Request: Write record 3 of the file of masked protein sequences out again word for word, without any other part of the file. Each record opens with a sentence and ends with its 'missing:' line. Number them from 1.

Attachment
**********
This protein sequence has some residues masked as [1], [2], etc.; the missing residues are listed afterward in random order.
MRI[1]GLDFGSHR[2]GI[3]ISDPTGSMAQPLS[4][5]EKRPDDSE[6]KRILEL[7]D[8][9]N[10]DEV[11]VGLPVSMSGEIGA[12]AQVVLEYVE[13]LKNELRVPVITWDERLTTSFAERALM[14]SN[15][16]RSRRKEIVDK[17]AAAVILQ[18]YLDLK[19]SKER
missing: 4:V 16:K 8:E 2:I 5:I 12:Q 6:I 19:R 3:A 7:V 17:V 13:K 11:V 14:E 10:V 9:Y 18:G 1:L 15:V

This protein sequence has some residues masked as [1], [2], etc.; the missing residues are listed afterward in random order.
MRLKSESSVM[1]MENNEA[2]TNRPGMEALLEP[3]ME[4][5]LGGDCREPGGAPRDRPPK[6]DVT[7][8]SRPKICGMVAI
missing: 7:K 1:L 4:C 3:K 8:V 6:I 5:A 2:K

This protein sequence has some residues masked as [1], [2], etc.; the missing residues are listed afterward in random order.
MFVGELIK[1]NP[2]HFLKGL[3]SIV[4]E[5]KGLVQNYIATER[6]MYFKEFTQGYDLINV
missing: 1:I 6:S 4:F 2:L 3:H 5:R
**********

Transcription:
This protein sequence has some residues masked as [1], [2], etc.; the missing residues are listed afterward in random order.
MFVGELIK[1]NP[2]HFLKGL[3]SIV[4]E[5]KGLVQNYIATER[6]MYFKEFTQGYDLINV
missing: 1:I 6:S 4:F 2:L 3:H 5:R